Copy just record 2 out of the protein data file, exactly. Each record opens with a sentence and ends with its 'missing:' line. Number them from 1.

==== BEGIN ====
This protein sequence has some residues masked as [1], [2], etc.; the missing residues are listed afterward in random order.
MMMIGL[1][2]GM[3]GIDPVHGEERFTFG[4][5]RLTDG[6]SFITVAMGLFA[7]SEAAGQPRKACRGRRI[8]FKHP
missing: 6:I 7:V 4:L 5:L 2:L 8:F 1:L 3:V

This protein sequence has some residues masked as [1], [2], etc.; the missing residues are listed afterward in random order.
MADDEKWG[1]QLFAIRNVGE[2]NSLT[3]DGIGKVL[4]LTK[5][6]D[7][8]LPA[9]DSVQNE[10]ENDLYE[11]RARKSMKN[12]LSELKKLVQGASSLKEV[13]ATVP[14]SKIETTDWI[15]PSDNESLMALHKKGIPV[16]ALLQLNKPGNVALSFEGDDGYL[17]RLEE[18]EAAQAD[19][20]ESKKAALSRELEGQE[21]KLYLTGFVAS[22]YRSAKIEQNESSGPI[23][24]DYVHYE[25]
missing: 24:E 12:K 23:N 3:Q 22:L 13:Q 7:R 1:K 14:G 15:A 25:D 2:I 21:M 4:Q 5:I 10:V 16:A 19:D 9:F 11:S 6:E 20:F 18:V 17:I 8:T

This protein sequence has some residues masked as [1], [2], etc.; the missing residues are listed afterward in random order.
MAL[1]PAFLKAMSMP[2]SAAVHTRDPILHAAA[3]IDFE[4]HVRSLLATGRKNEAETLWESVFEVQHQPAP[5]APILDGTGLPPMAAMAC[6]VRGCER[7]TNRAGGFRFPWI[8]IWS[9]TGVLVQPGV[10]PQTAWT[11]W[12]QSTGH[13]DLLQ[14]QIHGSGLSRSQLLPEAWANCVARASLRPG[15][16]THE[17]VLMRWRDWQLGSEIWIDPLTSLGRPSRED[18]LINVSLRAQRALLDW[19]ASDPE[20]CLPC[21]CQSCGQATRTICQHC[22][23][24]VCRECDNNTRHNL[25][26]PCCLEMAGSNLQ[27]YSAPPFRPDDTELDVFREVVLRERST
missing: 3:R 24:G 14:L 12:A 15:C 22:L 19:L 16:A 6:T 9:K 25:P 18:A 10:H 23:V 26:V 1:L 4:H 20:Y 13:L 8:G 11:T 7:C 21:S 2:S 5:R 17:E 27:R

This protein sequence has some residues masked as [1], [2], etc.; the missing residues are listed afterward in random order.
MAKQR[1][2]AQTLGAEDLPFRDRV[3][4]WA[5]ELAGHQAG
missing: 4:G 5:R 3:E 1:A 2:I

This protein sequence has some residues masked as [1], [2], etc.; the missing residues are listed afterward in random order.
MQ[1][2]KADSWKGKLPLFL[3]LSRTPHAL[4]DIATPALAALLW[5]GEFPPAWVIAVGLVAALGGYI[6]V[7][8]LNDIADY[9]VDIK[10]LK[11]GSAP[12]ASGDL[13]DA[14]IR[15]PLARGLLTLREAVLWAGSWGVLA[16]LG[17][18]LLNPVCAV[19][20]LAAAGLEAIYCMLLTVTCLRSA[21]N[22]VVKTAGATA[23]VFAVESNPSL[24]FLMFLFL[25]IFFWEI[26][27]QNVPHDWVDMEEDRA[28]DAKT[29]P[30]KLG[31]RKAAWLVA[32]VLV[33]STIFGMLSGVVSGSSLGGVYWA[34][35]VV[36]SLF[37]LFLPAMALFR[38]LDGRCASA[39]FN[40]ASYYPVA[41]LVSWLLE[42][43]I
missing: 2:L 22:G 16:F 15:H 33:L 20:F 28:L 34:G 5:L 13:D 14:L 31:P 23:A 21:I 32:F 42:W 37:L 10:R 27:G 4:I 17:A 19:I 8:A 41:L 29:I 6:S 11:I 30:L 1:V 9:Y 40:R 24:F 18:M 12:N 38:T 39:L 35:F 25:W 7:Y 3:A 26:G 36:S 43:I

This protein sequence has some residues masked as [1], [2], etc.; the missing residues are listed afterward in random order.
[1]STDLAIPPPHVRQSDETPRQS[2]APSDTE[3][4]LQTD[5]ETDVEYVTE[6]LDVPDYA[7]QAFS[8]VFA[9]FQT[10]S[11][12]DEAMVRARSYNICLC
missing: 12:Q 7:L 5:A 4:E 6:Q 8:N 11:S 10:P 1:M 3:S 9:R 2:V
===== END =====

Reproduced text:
This protein sequence has some residues masked as [1], [2], etc.; the missing residues are listed afterward in random order.
MADDEKWG[1]QLFAIRNVGE[2]NSLT[3]DGIGKVL[4]LTK[5][6]D[7][8]LPA[9]DSVQNE[10]ENDLYE[11]RARKSMKN[12]LSELKKLVQGASSLKEV[13]ATVP[14]SKIETTDWI[15]PSDNESLMALHKKGIPV[16]ALLQLNKPGNVALSFEGDDGYL[17]RLEE[18]EAAQAD[19][20]ESKKAALSRELEGQE[21]KLYLTGFVAS[22]YRSAKIEQNESSGPI[23][24]DYVHYE[25]
missing: 24:E 12:K 23:N 3:Q 22:L 13:Q 7:R 1:K 14:G 15:A 25:D 2:I 21:M 4:Q 5:I 10:V 16:A 19:D 9:F 11:S 6:E 20:F 18:V 17:I 8:T